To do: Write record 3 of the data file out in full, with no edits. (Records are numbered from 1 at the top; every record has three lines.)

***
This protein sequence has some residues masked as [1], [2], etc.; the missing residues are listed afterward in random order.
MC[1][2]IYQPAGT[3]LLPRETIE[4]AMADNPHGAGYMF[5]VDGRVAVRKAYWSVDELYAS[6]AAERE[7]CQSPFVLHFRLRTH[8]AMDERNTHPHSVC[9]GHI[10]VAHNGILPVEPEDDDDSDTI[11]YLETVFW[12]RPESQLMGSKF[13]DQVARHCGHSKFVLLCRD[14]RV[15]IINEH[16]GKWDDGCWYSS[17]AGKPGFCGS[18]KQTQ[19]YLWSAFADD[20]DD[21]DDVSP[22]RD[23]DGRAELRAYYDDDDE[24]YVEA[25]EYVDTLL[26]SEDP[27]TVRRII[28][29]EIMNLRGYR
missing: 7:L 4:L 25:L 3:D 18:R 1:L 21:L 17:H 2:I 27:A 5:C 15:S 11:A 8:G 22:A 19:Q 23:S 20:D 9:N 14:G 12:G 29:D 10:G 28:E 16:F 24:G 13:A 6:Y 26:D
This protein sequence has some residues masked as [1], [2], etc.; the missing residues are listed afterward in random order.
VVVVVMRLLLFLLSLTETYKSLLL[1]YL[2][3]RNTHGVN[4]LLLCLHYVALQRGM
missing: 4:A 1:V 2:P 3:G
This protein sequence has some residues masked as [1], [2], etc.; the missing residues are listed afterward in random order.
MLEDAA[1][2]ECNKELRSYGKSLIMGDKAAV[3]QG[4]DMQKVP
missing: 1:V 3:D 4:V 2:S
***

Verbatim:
This protein sequence has some residues masked as [1], [2], etc.; the missing residues are listed afterward in random order.
MLEDAA[1][2]ECNKELRSYGKSLIMGDKAAV[3]QG[4]DMQKVP
missing: 1:V 3:D 4:V 2:S